Out-Law News 2 min. read

Germany’s cabinet proposes ‘rent brake’ law to ease housing market pressures

Germany’s federal government has approved a draft law to implement a so-called ‘rent brake’ aimed at slowing increases in rents that ministers say are “limiting” affordable housing in some of the country’s major cities. 

Implementation of the rent brake would constitute a reform of German tenancy law and the measure has been the highly-controversial subject of discussion within the government over the past few months.

According to the draft law, approved on 1 October, special rights will be granted to the federal states of Germany. The states will be able to restrict the rents charged for re-letting in certain “designated” areas where housing demand and prices are high. In these areas, landlords will not be allowed to increase the rent beyond a maximum 10% above the customary comparative rent.

In addition, the draft law would effectively switch responsibility for paying most of a broker’s fees from renters to landlords. Currently, renters in Germany typically pay brokers’ costs, even if brokers are hired by a landlord for rental transactions, which increases the upfront costs for prospective tenants.

Munich-based head of German real estate practice Joern Fingerhuth of Pinsent Masons, the law firm behind Out-Law.com, said: “The new law is seen by some people active in the real estate arena to have the potential to scare away investors, in particular foreign investors, from the German residential market. It is true that some investors may need to adjust their business model, but it should be noted that German residential property remains an attractive asset class to many market participants.”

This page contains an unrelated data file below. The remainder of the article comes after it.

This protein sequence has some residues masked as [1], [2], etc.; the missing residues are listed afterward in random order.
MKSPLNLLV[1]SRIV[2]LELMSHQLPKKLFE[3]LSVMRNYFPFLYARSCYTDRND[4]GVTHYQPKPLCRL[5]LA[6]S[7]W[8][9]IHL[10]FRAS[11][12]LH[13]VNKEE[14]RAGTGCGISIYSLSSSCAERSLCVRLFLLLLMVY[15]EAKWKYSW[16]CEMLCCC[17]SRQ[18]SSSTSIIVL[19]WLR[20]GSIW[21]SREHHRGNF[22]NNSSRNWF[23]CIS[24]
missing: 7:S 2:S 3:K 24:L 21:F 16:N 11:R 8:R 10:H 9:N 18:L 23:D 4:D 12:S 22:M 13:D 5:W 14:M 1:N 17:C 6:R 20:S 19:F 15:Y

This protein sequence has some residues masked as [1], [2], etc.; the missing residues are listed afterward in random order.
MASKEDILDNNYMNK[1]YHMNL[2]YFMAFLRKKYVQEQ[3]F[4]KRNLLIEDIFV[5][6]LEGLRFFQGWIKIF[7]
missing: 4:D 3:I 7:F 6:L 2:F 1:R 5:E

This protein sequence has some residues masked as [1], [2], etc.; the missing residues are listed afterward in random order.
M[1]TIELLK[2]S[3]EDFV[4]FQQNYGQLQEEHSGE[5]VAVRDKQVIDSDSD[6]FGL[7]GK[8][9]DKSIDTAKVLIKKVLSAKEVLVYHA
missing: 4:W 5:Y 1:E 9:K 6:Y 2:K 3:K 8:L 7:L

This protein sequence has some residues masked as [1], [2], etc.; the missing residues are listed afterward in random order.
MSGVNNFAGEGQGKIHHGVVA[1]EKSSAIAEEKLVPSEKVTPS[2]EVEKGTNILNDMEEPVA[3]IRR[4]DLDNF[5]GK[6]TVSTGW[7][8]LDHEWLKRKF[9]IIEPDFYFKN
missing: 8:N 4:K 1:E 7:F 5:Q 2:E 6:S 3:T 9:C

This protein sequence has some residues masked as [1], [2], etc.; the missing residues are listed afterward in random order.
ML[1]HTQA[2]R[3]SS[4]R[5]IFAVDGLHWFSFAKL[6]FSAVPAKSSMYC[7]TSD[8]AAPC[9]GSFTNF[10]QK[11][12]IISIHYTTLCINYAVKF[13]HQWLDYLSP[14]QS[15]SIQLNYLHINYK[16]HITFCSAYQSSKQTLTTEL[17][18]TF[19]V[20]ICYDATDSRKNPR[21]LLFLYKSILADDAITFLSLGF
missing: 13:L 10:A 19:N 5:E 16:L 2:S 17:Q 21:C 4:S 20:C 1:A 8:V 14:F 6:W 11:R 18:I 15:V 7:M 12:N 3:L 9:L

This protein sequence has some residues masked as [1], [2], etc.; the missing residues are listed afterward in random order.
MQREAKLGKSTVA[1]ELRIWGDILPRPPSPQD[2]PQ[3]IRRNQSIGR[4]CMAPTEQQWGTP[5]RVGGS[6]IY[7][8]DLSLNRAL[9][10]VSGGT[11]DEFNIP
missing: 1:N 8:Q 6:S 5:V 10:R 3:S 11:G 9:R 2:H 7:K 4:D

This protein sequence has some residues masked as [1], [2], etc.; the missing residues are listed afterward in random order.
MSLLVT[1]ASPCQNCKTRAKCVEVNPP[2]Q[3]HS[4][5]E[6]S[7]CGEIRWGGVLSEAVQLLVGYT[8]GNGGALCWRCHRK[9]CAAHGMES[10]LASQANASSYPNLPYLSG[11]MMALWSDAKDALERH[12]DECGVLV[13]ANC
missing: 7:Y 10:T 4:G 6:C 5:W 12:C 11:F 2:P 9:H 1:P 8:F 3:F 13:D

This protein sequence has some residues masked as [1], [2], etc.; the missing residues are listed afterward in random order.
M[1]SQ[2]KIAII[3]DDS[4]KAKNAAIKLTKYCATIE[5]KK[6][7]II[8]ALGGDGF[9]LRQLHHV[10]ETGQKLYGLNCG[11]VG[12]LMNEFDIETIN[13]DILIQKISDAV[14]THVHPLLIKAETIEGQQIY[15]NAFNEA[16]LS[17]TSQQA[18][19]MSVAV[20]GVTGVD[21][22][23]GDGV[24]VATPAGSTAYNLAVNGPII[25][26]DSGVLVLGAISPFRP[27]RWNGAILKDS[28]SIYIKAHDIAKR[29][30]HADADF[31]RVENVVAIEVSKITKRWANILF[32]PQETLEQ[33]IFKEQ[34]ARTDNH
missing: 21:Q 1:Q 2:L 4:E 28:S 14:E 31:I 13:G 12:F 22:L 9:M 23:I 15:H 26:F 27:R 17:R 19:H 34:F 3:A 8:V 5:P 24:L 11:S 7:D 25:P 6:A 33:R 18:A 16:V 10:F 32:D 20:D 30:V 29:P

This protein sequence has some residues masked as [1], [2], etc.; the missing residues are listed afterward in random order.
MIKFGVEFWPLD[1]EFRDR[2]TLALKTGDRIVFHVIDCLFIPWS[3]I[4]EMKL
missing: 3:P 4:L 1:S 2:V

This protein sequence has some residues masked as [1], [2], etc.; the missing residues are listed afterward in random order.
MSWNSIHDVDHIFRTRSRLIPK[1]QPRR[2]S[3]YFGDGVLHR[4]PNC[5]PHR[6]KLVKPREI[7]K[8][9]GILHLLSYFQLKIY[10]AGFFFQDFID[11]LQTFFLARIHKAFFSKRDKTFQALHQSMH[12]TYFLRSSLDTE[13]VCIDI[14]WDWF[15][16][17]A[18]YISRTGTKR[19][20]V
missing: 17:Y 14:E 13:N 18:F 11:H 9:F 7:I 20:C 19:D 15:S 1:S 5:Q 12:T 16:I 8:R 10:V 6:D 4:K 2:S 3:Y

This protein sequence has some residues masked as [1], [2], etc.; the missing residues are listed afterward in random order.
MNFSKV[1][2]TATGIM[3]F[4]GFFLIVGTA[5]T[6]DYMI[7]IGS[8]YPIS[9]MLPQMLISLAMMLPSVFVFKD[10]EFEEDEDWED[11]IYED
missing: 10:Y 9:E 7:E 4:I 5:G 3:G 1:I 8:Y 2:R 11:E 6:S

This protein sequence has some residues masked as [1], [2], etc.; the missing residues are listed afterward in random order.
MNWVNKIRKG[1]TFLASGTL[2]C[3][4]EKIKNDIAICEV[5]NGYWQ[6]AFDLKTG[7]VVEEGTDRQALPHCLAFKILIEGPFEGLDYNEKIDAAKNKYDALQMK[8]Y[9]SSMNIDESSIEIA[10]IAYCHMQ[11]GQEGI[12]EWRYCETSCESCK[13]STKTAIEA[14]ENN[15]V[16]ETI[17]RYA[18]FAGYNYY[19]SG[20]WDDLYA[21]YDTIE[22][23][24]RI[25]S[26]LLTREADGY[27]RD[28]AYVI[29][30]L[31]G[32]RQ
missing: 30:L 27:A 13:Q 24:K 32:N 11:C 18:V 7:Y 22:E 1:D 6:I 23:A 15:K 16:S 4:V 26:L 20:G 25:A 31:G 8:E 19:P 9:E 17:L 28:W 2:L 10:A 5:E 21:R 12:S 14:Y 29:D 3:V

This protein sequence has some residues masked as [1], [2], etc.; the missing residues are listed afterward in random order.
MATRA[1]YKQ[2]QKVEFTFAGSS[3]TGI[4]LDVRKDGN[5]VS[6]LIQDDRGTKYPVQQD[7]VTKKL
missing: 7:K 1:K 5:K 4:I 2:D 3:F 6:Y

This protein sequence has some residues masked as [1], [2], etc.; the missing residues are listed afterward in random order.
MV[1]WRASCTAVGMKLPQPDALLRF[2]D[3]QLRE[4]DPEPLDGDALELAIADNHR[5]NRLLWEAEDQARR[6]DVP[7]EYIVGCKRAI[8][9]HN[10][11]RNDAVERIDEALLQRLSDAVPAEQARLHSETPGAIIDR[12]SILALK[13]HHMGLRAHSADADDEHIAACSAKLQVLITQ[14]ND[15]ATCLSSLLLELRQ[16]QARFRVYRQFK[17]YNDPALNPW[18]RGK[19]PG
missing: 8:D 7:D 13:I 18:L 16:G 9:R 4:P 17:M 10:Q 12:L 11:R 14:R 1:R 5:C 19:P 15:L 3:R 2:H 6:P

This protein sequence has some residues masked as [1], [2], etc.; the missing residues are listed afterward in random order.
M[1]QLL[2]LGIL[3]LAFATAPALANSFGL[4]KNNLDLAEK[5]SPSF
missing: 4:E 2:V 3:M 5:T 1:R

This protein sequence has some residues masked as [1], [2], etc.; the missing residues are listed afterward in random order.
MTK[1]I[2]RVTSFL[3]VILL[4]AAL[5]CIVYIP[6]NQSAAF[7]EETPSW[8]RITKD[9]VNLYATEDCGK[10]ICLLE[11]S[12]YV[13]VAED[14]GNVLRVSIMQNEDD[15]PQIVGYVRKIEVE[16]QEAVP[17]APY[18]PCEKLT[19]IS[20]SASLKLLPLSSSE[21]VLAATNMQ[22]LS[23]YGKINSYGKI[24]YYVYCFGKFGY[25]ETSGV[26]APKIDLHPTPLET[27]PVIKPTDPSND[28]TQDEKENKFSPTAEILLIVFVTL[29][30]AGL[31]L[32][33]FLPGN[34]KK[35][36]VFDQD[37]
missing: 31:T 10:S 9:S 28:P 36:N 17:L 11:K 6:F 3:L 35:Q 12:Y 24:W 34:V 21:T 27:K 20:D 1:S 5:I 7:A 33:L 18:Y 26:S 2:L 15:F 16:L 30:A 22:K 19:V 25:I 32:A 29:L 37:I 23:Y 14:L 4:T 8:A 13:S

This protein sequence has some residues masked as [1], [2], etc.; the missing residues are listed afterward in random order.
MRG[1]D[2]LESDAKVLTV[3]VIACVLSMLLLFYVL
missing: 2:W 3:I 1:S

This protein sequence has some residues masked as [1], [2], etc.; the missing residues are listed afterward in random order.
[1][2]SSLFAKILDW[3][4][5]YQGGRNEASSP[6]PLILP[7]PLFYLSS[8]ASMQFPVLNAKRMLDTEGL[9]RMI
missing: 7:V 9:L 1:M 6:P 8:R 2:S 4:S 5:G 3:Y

Fingerhuth said: “It is still highly disputed amongst investors whether or not the proposed law might lead to less investment in the German real estate market.”

The move was part of a power-sharing agreement drawn up by the conservative Christian Democrats and left-of-centre Social Democrats, who formed the governing coalition following federal elections in 2013. The government said the draft law is designed to address “urgent” problems in housing markets, particularly in Germany’s more prosperous cities, “where average wage earners cannot find affordable flats to rent”.

However, new buildings and properties put on the rental market immediately after major modernisation work are excluded from the rent brake, in an effort to encourage projects that will provide additional housing stock in the longer term.

Federal justice minister Heiko Maas said the government’s decision was “of great importance for millions of tenants”.

Maas said the rent brake would ensure that rents “remain affordable for average earners”. He said: “Rental increases of 30% to 40% in some metropolitan areas are simply unacceptable.”

On exemptions for new and renovated properties, Maas said it was right that “those who invest money continue to make money”, while also “striking a fair balance” between the interests of tenants and landlords.

Maas said measures concerning payments to agents were “not unconstitutional, but overdue” and would correct a situation where, in some circumstances, “tenants are exploited”. However, renters will still pay if they hire a broker to help them find a flat.

If approved by Germany’s parliament, the draft law would come into force in the first half of 2015, Maas said. Each of Germany’s federal states would then have the power, for a five-year period, to specify the areas in which the rent brake would apply.

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